It’s understandable why the Oregon State University baseball team recruited J.J. Turbin.
The two-time NCAA Division I champion Beavers found much to like about the Coeur d’Alene senior. To begin with, Turbin is at the head of his class athletically and academically.
It’s obvious on first glance that he’s the complete package. Dive a little deeper and the thing that speaks volumes about Turbin – over and beyond his athletic gifts and academic aptitudes – is his Christian faith.
“God’s the most important thing in my life,” Turbin said. “Everything I do, I do to glorify Him.”
Even if everything Turbin has touched in athletics hasn’t turned out golden.
Consider football. It’s the sport Turbin had the least amount of success in – at least in terms of wins. But it’s the sport he most cherishes from his high school experience.
He was a two-year starter at quarterback. Last fall, the Vikings were picked by most to win the Inland Empire League championship. But CdA fell well short of expectations.
“I’ll miss football the most out of everything in high school because even though we didn’t have the success we wanted, it’s the relationships that I built with the coaches that I’ll never forget,” Turbin said. “I learned way more about life in football because of the situations we went through.”
Turbin, who carries a 4.1 grade-point average, has been a regular participant since his freshman year in a weekly Bible study through a local chapter of the Fellowship of Christian Athletes. This year, he started a Bible study at school for all interested students, athlete or not, that meets once a week for 45 minutes before school on Thursdays.
He gets up every day at 5:30 and has personal devotions before heading to school for extra batting practice. Then later in the day after practice, he stays for more extra batting practice.
Disciplined best describes Turbin. The term “short cut” is not in his vocabulary.
“I’ve always told him he’s like a 40-year-old man,” CdA football coach Shawn Amos said. “He thinks different than a normal high school kid. He’s very mature, focused, driven. He’s willing to forego all the things a lot of the kids his age are involved in – parties, staying up late, whatever. Peer pressure doesn’t affect him. He’s the kind of kid who gets what the program is about.”
First-year baseball coach Nick Rook agrees. Rook, also a CdA graduate, wasn’t a hellion during his high school days, but wasn’t one of those who necessarily followed the straight-and-narrow path either.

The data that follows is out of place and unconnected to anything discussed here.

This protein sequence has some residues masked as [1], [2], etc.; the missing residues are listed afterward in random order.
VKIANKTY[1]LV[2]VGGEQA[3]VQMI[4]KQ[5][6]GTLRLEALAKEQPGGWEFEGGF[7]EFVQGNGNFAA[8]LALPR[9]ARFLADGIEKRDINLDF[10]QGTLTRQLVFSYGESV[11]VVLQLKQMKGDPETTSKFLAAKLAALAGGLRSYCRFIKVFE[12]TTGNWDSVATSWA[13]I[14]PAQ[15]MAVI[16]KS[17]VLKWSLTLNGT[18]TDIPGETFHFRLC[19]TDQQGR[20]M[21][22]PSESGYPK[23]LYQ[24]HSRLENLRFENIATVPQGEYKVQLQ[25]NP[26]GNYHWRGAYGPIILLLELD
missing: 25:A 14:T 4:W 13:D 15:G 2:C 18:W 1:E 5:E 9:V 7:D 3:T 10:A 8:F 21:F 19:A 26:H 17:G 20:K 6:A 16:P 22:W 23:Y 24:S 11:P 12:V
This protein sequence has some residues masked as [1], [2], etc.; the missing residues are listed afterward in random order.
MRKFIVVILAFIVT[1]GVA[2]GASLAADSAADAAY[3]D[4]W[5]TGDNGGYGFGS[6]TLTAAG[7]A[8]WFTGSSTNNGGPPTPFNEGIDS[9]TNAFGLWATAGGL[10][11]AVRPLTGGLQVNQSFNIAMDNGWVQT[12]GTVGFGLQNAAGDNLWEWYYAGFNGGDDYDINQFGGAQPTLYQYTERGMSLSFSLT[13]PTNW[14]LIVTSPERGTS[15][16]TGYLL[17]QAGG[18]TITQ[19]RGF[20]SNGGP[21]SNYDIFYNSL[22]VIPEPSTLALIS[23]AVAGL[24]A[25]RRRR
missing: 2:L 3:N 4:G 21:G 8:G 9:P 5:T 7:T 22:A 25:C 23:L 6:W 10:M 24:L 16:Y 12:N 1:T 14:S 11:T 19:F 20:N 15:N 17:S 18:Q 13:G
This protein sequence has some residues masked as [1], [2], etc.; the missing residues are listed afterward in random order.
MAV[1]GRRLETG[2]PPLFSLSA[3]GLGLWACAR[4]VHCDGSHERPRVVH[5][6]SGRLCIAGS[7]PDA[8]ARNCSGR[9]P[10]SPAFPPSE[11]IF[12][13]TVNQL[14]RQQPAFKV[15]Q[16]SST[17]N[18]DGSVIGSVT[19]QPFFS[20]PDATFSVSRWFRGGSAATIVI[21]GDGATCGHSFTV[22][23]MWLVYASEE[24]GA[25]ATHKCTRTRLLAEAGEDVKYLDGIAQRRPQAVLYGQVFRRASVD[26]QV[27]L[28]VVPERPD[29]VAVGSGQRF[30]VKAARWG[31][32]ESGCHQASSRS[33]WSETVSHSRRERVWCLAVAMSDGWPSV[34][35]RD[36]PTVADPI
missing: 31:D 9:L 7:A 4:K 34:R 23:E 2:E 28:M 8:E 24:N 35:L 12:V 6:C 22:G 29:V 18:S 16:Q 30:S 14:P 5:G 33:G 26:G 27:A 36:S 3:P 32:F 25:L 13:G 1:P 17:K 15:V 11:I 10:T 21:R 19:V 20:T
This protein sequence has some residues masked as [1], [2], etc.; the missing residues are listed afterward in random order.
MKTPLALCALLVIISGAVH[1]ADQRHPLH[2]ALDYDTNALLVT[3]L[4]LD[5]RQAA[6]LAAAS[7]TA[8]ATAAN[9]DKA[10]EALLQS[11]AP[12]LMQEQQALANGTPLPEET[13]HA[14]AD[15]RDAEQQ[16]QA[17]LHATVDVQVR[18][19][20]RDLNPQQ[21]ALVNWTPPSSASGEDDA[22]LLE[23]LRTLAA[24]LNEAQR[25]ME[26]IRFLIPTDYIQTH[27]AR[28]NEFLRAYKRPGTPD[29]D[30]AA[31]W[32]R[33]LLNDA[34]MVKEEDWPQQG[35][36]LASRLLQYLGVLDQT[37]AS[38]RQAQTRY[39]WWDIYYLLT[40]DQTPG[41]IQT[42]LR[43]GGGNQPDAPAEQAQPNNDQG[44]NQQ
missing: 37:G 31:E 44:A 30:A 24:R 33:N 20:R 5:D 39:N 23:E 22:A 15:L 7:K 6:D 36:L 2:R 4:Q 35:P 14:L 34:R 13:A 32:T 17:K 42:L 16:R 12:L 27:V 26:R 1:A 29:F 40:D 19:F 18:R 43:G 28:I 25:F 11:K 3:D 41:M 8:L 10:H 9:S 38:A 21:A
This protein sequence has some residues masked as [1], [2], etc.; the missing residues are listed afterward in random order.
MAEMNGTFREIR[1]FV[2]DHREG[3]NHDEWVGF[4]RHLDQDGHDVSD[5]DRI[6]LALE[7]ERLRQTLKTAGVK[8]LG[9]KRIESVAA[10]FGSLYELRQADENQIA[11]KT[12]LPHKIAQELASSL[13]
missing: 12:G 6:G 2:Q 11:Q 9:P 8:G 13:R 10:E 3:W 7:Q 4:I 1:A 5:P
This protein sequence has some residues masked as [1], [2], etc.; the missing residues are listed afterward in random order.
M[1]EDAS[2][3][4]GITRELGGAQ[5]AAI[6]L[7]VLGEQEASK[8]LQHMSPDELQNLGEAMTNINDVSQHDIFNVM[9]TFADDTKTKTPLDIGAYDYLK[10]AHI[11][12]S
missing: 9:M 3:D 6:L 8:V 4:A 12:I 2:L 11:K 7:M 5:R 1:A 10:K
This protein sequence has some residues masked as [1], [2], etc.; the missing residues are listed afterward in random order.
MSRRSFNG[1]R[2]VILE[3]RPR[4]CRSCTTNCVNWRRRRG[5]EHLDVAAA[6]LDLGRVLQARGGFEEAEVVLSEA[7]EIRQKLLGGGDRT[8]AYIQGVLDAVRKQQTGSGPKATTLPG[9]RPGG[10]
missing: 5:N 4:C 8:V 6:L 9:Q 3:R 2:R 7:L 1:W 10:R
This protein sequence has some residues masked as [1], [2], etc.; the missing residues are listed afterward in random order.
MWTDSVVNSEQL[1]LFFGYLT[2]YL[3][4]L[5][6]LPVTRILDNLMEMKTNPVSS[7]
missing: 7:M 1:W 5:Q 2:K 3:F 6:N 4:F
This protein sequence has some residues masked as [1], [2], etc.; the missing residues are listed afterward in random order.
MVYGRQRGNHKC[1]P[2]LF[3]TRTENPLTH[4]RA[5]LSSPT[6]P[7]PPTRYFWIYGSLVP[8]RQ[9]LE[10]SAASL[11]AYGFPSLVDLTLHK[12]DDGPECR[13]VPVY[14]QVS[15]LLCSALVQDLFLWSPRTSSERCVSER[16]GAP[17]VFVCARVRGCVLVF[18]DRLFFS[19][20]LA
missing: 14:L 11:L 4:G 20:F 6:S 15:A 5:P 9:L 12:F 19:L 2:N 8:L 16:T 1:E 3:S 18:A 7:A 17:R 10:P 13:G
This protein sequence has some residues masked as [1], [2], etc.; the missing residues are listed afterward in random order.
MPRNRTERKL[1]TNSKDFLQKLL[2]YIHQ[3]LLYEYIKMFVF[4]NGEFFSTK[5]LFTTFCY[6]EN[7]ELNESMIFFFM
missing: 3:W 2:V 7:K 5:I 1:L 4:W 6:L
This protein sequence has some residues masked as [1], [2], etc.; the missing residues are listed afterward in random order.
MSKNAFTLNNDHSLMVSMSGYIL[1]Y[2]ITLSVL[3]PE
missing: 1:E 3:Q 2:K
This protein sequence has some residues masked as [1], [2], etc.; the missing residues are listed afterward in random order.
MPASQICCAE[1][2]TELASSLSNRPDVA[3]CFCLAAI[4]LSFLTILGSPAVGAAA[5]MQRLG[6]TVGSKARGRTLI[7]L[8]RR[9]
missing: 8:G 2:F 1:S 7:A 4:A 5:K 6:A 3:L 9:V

Today, Rook and Turbin share a kindred spirit in more ways than one. They both attend the same church, and they’re both perfectionists with Type A personalities.
“His hard work and discipline is off the charts,” Rook said. “Some people lead by talking and encouraging. J.J. is less talk and leads more by example. It’s phenomenal.”
Turbin plays center field and pitches out of necessity for the Vikings (he’ll be the first to tell anyone he’s not a pitcher). He was recruited as an outfielder by OSU.
His .449 batting average is second best behind Devon Austin (.528). Turbin recently broke the school record in runs (39) and has 20 stolen bases, one shy of the school record. His 4-1 pitching record leads the team.
It was almost by accident that OSU, which won national titles in 2006 and ’07, discovered Turbin. A Beavers assistant coach attended a CdA game last spring to see another player. Turbin impressed the coach.
Turbin was later asked to make an unofficial visit to OSU. He did so a week after the season, and OSU offered a scholarship. He made an oral commitment soon thereafter and signed a letter of intent in November.
“Of the 10 players they’ve signed, I have the least amount of accolades,” Turbin said. “John Wooden has a quote about not saying you’re better than somebody, but that you’re just as good. I want to show I’m just as good (as the other signees).”
For a second straight summer, Turbin will play for the Spokane Dodgers select team.
“He’s probably the most competitive kid I’ve ever been around,” said Dodgers coach Jeff Simmelink, who will head up the Spokane team for a ninth year. “His speed and athleticism are obvious things that OSU liked. But what will make him stick and succeed there is the way he goes about his business. He does everything with character and with thought.”
Turbin wants to major in engineering. But his long-term aspiration is to be a minister. The reason he’s going to study engineering is because he wants to have a skill he can use in ministry. His dream is to be involved in overseas mission work where he can help build water systems, bridges and roads in Third World countries.
He job-shadowed Real Life Ministries founder and lead pastor Jim Putman for a recent senior project.
“I feel like I’m called to be a pastor,” said Turbin, whose uncle, Greg Turbin, is one of a dozen pastors at Real Life in Post Falls.
In the meantime, J.J. will play baseball as far as it will take him.
“I’ve wanted to be a pro since I was 4 years old,” he said. “Going to OSU is an opportunity to get my education paid for. Anything beyond that is God’s will.”
Amos knows that Turbin will be successful in life no matter what comes beyond baseball.
“I don’t know how well he’ll do at Oregon State, but I know there will be nobody that outworks him,” Amos said. “I can guarantee you this – he will be an excellent husband and father. What’s more important than that?”